Rather than entertaining newsroom banter (see the Observer's new-ish blog, good though it is) this is more about embracing local citizen journalism and engaging readers in the news-gathering process.
"Each weekday morning and afternoon, the editorial staff of the Spokesman-Review meet to discuss that morning's paper and the coverage planned for tomorrow. We'll use this blog to help involve you in that process."
There's also an invite for readers to attend the Review's news meetings in person. If anyone knows of any UK newspapers that do this, I'd be interested to hear about them...
News without newspapers?
• Not necessarily a literal prediction, reports Buzzmachine's Jeff Jarvis. But that's what techie/writer/journalist/blogger Doc Searls quipped at a syndication conference last week.
The industry needs to approach news business models from a different direction, wrote Mr Jarvis on his blog:
"We need to rethink about newsrooms as news-gathering (not just news-creating) operations that bring together the community's news and share it wherever, however, and whenever the community wants. And, yes, we need to think of new business models to support this."
Incidentally, Mr Jarvis has a new job working on content development for About.com, now owned by the New York Times Company.
Again on his blog, he said: "This is more than an old-media property buying into new-media (as I first saw it); it's more than smart diversification (which the news business needs). About.com can be a platform for distributed media and I'm eager to explore all the great things that will come of that."
As if that's not challenging enough, he's also helped to write the new media journalism curriculum for City University New York, is set to be editor-in-chief of a new news start-up site and will be writing a book. Does this guy sleep?
Indian news, RSS, storytelling and podcasts
• Rafat Ali is continuing to build his digital media news empire with his new Contentsutra blog covering the Indian market. That's a massive growth area, if the amount of correspondence we get from the sub-continent is anything to go by. Smart move.
• The UK Association of Online Publishers (AOP) has put its money where its mouth is and launched its own RSS feed. AOP's recent survey of major web publishers found that paid-for content now provides nearly one-fifth of revenue - more on that survey soon.
• Hewlett Packard has launched 'Storycast', a new storytelling tool that allows users to create 'narrated journals' using mobile phones. Users speak into the phone and choose thumbnails pics at the same time to illustrate the story.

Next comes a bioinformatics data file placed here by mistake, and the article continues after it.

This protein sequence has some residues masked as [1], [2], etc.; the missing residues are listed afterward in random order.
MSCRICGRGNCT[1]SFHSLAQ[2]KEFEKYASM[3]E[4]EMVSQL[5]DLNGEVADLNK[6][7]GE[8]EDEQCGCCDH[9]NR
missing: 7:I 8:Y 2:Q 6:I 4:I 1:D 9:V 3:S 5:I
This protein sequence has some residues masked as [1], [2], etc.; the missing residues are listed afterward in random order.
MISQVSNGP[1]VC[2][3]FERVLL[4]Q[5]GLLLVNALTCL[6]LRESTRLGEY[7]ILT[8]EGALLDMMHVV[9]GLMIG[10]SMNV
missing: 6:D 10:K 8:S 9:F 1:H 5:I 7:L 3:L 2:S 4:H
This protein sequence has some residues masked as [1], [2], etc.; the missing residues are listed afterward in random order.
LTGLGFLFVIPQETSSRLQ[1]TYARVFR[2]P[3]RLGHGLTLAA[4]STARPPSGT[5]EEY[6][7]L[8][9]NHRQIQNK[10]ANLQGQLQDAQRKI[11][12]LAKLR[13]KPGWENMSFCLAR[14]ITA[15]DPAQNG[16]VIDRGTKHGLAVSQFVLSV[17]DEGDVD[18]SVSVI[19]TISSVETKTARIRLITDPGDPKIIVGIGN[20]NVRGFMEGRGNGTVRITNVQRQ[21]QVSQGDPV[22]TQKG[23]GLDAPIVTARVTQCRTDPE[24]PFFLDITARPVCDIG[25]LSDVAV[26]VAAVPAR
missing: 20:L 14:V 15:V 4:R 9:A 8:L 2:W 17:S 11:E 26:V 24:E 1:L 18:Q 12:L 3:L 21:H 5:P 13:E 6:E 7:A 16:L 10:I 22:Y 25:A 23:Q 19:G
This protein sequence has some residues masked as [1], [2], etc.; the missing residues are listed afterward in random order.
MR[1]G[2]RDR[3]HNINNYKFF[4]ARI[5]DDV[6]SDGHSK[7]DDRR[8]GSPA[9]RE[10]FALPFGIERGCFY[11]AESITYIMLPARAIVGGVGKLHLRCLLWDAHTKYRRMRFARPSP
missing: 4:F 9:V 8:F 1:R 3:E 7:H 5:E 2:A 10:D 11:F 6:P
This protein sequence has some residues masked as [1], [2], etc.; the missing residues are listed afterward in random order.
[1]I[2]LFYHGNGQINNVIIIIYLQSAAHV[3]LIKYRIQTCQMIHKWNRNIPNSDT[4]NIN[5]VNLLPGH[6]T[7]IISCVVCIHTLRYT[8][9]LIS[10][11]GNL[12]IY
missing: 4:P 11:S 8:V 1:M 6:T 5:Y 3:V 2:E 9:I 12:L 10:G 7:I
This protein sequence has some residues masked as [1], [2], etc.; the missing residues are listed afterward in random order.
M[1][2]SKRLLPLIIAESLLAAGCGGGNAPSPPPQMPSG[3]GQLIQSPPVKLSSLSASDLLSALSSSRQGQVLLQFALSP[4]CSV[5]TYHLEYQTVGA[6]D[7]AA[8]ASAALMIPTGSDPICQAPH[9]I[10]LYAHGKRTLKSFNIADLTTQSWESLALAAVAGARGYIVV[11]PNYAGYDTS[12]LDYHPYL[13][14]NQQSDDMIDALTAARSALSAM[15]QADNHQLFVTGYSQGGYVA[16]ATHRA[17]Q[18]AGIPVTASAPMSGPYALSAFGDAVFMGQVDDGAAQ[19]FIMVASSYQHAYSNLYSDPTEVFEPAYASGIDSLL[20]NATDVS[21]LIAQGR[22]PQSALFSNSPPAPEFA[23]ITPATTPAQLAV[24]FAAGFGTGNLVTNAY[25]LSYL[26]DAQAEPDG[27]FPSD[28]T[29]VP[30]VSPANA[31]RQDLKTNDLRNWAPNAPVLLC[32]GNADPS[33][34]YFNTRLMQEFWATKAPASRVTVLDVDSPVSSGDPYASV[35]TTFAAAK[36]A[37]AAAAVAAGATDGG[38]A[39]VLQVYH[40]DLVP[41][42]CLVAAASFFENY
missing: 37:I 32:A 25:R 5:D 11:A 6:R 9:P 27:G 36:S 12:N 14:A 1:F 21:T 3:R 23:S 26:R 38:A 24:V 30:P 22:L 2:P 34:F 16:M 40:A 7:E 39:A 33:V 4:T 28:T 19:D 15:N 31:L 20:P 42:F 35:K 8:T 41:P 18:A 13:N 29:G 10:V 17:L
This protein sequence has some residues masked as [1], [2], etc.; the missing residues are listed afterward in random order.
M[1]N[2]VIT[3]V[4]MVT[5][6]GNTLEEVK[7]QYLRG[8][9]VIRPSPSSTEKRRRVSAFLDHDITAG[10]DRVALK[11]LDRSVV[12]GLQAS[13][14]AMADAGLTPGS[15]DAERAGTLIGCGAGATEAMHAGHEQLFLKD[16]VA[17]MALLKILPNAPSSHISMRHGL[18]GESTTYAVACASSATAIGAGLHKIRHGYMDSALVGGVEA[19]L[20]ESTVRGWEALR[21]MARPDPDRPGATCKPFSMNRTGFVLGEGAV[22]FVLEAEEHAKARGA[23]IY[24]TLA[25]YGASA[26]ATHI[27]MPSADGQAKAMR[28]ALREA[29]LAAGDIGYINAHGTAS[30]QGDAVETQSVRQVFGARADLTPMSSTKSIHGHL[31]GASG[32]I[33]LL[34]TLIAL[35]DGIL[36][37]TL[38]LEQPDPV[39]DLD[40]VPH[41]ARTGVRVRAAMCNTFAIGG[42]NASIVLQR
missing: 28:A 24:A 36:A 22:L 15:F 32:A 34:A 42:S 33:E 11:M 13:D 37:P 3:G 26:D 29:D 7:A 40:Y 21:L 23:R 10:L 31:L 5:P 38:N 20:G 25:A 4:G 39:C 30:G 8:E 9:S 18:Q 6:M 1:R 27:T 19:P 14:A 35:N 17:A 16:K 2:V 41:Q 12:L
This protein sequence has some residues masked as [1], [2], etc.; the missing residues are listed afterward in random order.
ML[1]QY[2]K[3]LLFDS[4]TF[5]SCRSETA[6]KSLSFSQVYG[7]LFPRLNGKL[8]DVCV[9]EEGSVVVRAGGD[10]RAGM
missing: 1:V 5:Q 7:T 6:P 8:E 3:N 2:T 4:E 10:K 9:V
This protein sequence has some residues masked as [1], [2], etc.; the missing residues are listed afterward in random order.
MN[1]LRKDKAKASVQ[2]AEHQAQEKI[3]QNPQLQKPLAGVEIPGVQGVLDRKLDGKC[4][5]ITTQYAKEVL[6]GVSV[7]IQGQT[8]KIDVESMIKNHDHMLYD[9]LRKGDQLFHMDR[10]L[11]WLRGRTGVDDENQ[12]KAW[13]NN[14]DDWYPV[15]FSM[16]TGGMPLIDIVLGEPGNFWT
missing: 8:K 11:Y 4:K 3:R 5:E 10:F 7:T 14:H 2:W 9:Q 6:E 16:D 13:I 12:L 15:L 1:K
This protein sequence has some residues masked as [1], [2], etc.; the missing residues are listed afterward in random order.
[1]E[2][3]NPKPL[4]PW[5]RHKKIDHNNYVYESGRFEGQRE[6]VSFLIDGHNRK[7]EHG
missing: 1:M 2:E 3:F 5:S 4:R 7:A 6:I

"A tool like this could make it a snap for citizen journalists - or any journalists, for that matter - to produce and publish narrated slide shows from the field," commented Jonathan Dube over on Cyberjournalist.net.
• Canadian Broadcasting Corporation Radio has launched two trial podcasts: Tod Maffin's Nerd technology show and Bob McDonald's Quirks & Quarks, covering technology, science, medicine and environment news.
(For the uninitiated, podcasts are audio files that you can set up to download directly to your computer as soon as they are published. And you can listen to them whenever you want. More basics here - and a bit more background on Wikipedia. If that really gets you going, there's a list of available podcasts on Podcast.net.)
Local newspapers squeezed tighter as Microsoft muscles in
• MSN has squared up to Google and Yahoo with its plans for a new local search and satellite mapping tool, reports ClickZ News.
Virtual Earth offers similar potential for sponsored listings, and all three services are likely to present considerable competition to local newspaper advertising. And of course if it's happening in the US, it's only a matter of time before it takes off over here.
• Award for management speak of the week goes to the New York Times Company for its plans to "undertake a targeted staff reduction programme".
So you're sacking people then. Does evasive terminology make it any less painful for the staff involved? I doubt it...
Flowers are lovely...
• Times Online has a vibrant section on the Chelsea Flower Show, complete with new gardening blog and exclusive video clips presented by its gardening writer Jane Owen. Chelsea is particularly beautiful event, so a great subject to exploit with as much visual material as possible.
BBC News seems uncharacteristically sparse on Chelsea coverage, although the main BBC gardening section is pleasantly verdant. I got sidetracked looking at pictures of the world's largest flower which bloomed last week at Kew.
Apparently it smells like rotting corpses, but then you can't have everything.
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